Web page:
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Prog Biophys Mol Biol 2021 Nov 01;166:156-172. doi: 10.1016/j.pbiomolbio.2021.07.005.
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Biophysical analysis of an HCN1 epilepsy variant suggests a critical role for S5 helix Met-305 in voltage sensor to pore domain coupling.

Hung A , Forster IC , Mckenzie CE , Berecki G , Petrou S , Kathirvel A , Soh MS , Reid CA .

Hyperpolarization-gated, cyclic nucleotide-activated (HCN1-4) channels are inwardly rectifying cation channels that display voltage dependent activation and de-activation. Pathogenic variants in HCN1 are associated with severe developmental and epileptic encephalopathies including the de novo HCN1 M305L variant. M305 is located in the S5 domain that is implicated in coupling voltage sensor domain movement to pore opening. This variant lacks voltage-dependent activation and de-activation and displays normal cation selectivity. To elucidate the impact of the mutation on the channel structure-function relations, molecular dynamics simulations of the wild type and mutant homotetramers were compared and identified a sulphur-aromatic interaction between M305 and F389 that contributes to the coupling of the voltage-sensing domain to the pore domain. To mimic the heterozygous condition as a heterotetrameric channel assembly, Xenopus oocytes were co-injected with various ratios of wild-type and mutant subunit cRNAs and the biophysical properties of channels with different subunit stoichiometries were determined. The results showed that a single mutated subunit was sufficient to significantly disrupt the voltage dependence of activation. The functional data were qualitatively consistent with predictions of a model that assumes independent activation of the voltage sensing domains allosterically controlling the closed to open transition of the pore. Overall, the M305L mutation results in an HCN1 channel that lacks voltage dependence and facilitates excitatory cation flow at membrane potentials that would normally close the channel. Our findings provide molecular insights into HCN1 channels and reveal the structural and biophysical basis of the severe epilepsy phenotype associated with the M305L mutation.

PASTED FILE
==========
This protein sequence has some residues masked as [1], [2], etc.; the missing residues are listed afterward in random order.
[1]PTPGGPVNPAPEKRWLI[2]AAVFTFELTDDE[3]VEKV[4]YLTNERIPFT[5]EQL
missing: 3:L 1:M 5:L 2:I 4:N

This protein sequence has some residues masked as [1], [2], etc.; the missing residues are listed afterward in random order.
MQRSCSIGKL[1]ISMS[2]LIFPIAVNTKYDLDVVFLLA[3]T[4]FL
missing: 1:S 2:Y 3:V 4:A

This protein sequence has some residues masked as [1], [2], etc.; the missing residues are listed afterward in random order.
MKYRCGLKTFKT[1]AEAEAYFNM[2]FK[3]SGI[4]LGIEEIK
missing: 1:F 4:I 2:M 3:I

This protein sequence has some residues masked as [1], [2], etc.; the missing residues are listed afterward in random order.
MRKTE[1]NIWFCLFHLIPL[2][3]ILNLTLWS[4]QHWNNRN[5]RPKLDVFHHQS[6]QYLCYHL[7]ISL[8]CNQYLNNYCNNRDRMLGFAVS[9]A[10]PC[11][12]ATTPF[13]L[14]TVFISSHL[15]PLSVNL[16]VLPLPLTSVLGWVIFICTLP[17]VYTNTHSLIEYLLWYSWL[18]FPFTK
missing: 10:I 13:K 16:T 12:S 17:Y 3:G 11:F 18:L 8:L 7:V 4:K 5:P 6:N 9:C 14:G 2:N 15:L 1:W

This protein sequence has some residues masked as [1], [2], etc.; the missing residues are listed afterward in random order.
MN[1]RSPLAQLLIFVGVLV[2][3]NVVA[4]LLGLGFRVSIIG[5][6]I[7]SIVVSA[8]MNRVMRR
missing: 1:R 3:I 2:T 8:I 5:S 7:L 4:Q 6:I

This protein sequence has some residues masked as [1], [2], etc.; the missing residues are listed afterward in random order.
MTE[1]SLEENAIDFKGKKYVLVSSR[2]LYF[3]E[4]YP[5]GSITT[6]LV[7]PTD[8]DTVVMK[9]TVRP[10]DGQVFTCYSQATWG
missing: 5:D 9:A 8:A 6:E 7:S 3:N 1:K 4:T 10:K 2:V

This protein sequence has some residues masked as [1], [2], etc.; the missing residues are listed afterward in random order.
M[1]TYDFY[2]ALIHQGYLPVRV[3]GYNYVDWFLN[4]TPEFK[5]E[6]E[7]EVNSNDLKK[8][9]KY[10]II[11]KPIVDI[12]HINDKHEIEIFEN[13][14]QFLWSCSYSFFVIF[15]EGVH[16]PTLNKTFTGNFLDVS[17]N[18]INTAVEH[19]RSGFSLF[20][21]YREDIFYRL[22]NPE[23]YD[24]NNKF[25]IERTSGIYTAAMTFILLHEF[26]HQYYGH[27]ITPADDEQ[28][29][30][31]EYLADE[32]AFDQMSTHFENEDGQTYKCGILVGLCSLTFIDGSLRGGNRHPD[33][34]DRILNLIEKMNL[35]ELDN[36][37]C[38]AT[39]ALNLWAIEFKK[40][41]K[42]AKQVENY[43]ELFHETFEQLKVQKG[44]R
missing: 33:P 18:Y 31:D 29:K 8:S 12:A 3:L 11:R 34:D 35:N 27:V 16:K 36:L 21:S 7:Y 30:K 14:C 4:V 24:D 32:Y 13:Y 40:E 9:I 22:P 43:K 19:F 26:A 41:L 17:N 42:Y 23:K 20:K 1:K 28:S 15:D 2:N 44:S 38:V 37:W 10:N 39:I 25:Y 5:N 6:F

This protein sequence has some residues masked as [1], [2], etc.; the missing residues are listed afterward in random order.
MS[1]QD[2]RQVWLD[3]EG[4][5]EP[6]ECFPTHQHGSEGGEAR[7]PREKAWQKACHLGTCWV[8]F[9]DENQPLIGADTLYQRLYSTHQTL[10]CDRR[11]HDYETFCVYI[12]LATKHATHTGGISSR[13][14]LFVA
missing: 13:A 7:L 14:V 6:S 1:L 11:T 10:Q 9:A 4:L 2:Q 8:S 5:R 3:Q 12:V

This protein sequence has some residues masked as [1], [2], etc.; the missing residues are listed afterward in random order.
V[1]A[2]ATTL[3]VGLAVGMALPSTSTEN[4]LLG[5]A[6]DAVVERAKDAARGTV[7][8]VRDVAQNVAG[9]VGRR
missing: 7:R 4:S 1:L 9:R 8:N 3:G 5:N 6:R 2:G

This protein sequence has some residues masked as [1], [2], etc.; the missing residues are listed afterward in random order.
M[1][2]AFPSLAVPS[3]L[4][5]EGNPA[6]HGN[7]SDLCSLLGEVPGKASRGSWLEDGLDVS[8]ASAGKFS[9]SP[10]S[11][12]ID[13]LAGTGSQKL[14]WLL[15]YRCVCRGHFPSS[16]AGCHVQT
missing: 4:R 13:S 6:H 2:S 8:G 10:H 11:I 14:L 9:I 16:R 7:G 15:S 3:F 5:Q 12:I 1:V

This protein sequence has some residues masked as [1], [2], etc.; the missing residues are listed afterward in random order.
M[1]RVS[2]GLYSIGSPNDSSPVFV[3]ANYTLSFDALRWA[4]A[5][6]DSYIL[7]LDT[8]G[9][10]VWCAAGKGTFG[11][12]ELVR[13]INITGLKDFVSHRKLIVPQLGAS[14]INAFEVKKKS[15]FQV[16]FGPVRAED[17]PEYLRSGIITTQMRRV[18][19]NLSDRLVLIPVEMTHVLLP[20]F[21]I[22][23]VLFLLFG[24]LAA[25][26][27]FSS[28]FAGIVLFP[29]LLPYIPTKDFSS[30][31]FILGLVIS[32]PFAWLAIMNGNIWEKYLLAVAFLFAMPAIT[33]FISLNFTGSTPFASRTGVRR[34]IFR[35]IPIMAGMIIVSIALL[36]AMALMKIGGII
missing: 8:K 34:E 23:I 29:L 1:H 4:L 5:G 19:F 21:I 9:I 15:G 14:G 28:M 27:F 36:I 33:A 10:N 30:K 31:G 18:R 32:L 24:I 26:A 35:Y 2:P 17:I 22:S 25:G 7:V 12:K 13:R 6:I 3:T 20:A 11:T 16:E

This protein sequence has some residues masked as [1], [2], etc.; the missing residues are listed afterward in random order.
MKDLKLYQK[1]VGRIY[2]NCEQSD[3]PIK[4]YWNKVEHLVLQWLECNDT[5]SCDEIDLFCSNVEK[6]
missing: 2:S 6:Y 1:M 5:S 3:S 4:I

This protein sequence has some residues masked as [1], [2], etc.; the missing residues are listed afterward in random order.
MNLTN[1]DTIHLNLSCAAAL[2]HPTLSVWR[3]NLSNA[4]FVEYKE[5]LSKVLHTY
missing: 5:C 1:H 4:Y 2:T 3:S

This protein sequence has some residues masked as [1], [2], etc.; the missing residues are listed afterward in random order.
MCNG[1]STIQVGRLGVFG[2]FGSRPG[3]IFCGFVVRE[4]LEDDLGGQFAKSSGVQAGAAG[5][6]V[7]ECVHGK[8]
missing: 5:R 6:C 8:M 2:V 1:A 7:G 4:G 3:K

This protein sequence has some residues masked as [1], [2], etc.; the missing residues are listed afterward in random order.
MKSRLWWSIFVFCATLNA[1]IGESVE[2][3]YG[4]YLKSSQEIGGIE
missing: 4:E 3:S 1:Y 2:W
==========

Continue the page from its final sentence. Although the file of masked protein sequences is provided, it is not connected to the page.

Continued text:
PubMed ID: 34298002
Article link: Prog Biophys Mol Biol

Genes referenced: hcn1